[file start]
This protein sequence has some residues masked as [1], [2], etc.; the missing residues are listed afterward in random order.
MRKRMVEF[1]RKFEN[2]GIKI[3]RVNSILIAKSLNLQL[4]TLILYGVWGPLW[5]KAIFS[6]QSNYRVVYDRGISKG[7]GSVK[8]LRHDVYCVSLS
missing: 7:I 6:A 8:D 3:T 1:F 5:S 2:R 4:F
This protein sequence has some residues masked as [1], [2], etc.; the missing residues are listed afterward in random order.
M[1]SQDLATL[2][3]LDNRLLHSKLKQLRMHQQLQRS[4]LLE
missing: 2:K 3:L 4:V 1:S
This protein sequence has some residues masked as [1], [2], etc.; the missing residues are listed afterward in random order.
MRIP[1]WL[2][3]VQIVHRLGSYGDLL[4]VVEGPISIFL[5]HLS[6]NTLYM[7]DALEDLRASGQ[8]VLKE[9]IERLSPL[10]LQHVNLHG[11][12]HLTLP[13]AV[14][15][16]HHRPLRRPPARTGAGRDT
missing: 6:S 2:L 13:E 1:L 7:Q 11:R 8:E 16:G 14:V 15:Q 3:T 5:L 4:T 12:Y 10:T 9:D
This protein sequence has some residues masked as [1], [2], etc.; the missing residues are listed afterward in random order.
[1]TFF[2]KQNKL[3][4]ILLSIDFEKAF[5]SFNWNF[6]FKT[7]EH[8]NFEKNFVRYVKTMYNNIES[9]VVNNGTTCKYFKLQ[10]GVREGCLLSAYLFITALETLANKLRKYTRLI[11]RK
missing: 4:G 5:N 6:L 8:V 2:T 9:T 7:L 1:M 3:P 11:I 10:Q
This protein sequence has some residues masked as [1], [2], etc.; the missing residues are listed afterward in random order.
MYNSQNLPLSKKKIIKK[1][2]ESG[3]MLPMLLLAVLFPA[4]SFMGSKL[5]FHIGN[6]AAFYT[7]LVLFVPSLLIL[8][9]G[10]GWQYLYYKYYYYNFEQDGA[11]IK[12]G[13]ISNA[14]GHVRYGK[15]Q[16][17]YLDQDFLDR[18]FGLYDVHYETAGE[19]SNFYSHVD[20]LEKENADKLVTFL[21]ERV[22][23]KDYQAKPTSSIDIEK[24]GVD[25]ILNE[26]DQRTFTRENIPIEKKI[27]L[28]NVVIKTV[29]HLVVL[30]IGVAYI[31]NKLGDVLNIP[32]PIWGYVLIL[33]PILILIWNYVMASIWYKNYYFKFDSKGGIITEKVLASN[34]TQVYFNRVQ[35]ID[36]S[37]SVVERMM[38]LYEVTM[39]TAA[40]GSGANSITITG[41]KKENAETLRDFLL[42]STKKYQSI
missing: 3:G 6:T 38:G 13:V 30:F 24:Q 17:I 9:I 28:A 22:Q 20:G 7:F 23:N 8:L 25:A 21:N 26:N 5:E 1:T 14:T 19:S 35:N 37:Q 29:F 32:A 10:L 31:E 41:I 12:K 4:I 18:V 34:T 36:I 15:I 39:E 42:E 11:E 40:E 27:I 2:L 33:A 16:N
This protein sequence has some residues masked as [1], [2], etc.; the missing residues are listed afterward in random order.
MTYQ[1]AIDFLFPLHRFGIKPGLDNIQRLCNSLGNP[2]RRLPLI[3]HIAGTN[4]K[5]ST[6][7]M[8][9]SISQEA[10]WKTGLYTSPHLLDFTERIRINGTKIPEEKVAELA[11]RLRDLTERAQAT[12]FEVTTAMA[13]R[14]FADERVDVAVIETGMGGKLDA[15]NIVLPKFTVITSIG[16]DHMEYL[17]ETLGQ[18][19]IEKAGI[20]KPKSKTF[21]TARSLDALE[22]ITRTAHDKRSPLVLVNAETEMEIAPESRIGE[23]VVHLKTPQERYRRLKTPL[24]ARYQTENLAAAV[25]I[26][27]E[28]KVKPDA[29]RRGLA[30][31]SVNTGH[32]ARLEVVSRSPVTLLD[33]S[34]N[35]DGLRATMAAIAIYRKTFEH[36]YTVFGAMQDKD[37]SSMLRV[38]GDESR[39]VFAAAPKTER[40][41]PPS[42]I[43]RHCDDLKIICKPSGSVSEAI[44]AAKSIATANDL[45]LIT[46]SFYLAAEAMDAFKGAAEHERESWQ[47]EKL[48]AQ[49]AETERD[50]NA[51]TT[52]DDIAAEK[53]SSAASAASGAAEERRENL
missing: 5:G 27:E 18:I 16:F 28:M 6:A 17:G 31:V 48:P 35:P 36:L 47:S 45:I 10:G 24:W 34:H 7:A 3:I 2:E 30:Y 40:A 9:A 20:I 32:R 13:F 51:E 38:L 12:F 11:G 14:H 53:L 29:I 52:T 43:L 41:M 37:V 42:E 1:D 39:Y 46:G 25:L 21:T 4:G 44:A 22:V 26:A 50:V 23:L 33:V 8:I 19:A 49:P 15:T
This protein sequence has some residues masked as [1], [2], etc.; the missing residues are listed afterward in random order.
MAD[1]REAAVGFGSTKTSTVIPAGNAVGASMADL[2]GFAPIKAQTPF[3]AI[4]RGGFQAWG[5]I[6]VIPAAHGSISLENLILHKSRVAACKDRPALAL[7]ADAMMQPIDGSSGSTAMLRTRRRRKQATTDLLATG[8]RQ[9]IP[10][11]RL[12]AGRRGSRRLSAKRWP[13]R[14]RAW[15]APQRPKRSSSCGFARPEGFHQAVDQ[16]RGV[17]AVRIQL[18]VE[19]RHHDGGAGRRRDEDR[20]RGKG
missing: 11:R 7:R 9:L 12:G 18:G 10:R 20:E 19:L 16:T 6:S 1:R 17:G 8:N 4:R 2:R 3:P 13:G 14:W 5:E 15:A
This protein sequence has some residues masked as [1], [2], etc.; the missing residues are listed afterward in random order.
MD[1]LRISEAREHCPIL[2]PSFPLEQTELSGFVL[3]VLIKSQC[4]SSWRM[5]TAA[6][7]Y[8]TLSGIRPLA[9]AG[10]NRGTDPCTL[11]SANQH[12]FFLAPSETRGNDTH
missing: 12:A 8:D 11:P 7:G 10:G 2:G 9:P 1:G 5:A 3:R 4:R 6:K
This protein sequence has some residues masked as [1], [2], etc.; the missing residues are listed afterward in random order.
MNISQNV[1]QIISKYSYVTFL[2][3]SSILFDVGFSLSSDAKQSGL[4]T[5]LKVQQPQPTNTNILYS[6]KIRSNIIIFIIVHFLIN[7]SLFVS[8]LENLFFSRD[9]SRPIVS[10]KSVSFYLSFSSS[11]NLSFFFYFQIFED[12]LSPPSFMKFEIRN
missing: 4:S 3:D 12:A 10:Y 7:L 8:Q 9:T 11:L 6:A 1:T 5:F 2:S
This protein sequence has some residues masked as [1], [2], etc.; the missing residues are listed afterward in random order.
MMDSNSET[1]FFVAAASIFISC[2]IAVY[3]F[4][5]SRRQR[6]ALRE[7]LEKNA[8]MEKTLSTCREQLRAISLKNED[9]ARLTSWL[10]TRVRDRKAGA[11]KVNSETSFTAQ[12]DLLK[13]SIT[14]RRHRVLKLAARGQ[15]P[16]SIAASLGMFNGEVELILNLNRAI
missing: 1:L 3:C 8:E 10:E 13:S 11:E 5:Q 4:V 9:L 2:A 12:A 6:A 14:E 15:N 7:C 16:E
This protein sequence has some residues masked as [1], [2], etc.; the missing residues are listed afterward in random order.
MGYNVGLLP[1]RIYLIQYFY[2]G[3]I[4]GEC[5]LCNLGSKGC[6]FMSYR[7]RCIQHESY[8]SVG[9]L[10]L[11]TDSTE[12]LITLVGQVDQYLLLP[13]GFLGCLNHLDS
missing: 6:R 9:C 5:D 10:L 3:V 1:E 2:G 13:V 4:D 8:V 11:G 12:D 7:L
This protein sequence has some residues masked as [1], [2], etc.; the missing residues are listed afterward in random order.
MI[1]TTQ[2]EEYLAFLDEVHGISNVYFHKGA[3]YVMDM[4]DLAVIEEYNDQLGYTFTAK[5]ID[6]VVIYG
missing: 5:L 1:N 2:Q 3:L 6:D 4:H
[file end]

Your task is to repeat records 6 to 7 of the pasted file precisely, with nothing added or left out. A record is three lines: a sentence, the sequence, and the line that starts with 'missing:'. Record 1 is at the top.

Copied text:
This protein sequence has some residues masked as [1], [2], etc.; the missing residues are listed afterward in random order.
MTYQ[1]AIDFLFPLHRFGIKPGLDNIQRLCNSLGNP[2]RRLPLI[3]HIAGTN[4]K[5]ST[6][7]M[8][9]SISQEA[10]WKTGLYTSPHLLDFTERIRINGTKIPEEKVAELA[11]RLRDLTERAQAT[12]FEVTTAMA[13]R[14]FADERVDVAVIETGMGGKLDA[15]NIVLPKFTVITSIG[16]DHMEYL[17]ETLGQ[18][19]IEKAGI[20]KPKSKTF[21]TARSLDALE[22]ITRTAHDKRSPLVLVNAETEMEIAPESRIGE[23]VVHLKTPQERYRRLKTPL[24]ARYQTENLAAAV[25]I[26][27]E[28]KVKPDA[29]RRGLA[30][31]SVNTGH[32]ARLEVVSRSPVTLLD[33]S[34]N[35]DGLRATMAAIAIYRKTFEH[36]YTVFGAMQDKD[37]SSMLRV[38]GDESR[39]VFAAAPKTER[40][41]PPS[42]I[43]RHCDDLKIICKPSGSVSEAI[44]AAKSIATANDL[45]LIT[46]SFYLAAEAMDAFKGAAEHERESWQ[47]EKL[48]AQ[49]AETERD[50]NA[51]TT[52]DDIAAEK[53]SSAASAASGAAEERRENL
missing: 5:G 27:E 18:I 16:F 28:M 6:A 17:G 31:V 48:P 35:P 36:L 47:S 45:I 10:G 24:W 34:H 7:A 3:I 2:E 30:Y 40:A 9:A 20:I 32:R 13:F 51:E 38:L 12:F 11:G 14:H 53:L 29:I 52:T 43:L 41:M 37:V 42:E 1:D 39:Y 46:G 25:L 21:T 4:G 44:A 22:V 26:A 50:V 23:L 33:V 8:I 19:A 49:P 15:T
This protein sequence has some residues masked as [1], [2], etc.; the missing residues are listed afterward in random order.
MAD[1]REAAVGFGSTKTSTVIPAGNAVGASMADL[2]GFAPIKAQTPF[3]AI[4]RGGFQAWG[5]I[6]VIPAAHGSISLENLILHKSRVAACKDRPALAL[7]ADAMMQPIDGSSGSTAMLRTRRRRKQATTDLLATG[8]RQ[9]IP[10][11]RL[12]AGRRGSRRLSAKRWP[13]R[14]RAW[15]APQRPKRSSSCGFARPEGFHQAVDQ[16]RGV[17]AVRIQL[18]VE[19]RHHDGGAGRRRDEDR[20]RGKG
missing: 11:R 7:R 9:L 12:G 18:G 10:R 20:E 19:L 16:T 6:S 1:R 17:G 8:N 4:R 2:R 3:P 13:G 14:W 5:E 15:A